Sunday, December 9, 2012

The Mansion of Mock Lights -- Part II

Once seated on the modern white couch within the dazzling living room, Olivia relaxed a little bit. She nibbled on the sautéed quail and forked the asparagus rapidly, downing the rich food faster than she had ever eaten dinner before. Eliza was the opposite. She insisted that an exasperated Ludwig tweeze out every single molecule of fat in the extremely lean quail meat, and slid the evenly cooked asparagus around her plate, gagging in disgust. “Ugh! Are you trying to poison me with this vulgar specimen?” Eliza shouted as she not-so-daintily hurled Delia’s precious china, a gift from the duchess of Scandinavia, across the neatly decorated room, straight at Ludwig’s head. His head swiveled out of the path of the floating tableware as he easily snatched it from out of the blue. Olivia now understood two things: how Ludwig had such skillful reflexes, and why Eliza was so petite and skinny.    

Olivia, watching her fellow adults give in so easily to Eliza, decided to take charge. Gathering her broadest voice, Olivia commanded “You must eat all your dinner before you may eat dessert.” In an even louder, brattier voice, Eliza screamed “No! I will tell my parents that you are wicked and evil and you won’t be getting anything over a ten–pound note from them ever again!” Once she was finished threatening Olivia, Eliza skipped innocently to the kitchen to fetch herself some frozen yogurt, with Ludwig close behind. Olivia accepted a small box of assorted chocolate liqueurs from Mindy with a weak thank you and an unidentifiable hand gesture, not realizing that there was any trace of alcohol in them. Removing a dark chocolate truffle from the box, she shoved it in her mouth with a groan of satisfaction. The meager source of sugar (or so she thought it was the sugar) immediately electrified Olivia to liveliness.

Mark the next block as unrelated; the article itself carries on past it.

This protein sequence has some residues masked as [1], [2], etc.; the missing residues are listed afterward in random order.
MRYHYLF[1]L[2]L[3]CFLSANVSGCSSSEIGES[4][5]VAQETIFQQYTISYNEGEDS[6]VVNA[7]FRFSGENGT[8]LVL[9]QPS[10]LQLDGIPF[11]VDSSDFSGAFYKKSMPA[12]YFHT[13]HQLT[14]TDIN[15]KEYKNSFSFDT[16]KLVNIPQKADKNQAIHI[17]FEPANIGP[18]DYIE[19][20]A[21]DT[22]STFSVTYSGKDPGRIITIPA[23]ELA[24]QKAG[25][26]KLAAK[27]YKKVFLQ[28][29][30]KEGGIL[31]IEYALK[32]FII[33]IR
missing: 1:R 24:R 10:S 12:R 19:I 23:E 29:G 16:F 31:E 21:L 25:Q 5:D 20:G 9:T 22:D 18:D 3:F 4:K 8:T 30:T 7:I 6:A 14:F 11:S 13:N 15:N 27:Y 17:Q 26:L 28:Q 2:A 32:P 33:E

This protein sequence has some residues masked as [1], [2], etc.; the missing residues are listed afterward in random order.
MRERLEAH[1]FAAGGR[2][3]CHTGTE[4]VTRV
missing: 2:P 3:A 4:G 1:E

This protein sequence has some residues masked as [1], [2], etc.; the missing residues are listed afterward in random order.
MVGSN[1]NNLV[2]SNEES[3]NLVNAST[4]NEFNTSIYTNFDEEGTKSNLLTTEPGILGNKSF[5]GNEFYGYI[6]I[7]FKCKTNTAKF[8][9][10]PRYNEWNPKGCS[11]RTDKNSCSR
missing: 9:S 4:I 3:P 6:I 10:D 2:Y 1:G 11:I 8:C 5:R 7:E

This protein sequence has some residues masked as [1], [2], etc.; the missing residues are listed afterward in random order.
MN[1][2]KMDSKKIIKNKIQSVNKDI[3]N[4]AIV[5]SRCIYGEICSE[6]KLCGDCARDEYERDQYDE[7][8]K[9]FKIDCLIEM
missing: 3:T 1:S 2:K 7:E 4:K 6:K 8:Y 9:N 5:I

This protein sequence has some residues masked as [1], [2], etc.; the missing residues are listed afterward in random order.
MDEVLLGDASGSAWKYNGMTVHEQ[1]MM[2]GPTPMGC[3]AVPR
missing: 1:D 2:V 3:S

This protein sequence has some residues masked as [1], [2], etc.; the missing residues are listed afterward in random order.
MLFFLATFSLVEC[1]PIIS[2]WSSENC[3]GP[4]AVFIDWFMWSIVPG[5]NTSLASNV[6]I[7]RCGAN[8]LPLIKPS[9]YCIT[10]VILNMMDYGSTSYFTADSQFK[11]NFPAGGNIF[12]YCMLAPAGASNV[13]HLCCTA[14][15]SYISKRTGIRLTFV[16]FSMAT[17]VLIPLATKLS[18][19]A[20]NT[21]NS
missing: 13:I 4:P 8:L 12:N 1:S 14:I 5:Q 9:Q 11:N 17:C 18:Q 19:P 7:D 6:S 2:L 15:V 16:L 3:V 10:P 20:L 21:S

“Alright then, let’s watch a movie!” Eliza announced as she waltzed back into the living room with a fro-yo mustache and a patchwork teddy bear with beady black eyes and a stomach that looked over stuffed. “Cinderella sounds good to me! How about you guys?” She gushed, daring them all to reply. They fake-eagerly nodded back yes, Olivia snapping back to reality as she realized that despite Eliza’s feisty, bossy manner, she was only six, and Cinderella was a suitable film for her age. Out of nowhere, Schmoplums was weaving in and out of Olivia’s feet, slinking slyly onto the couch.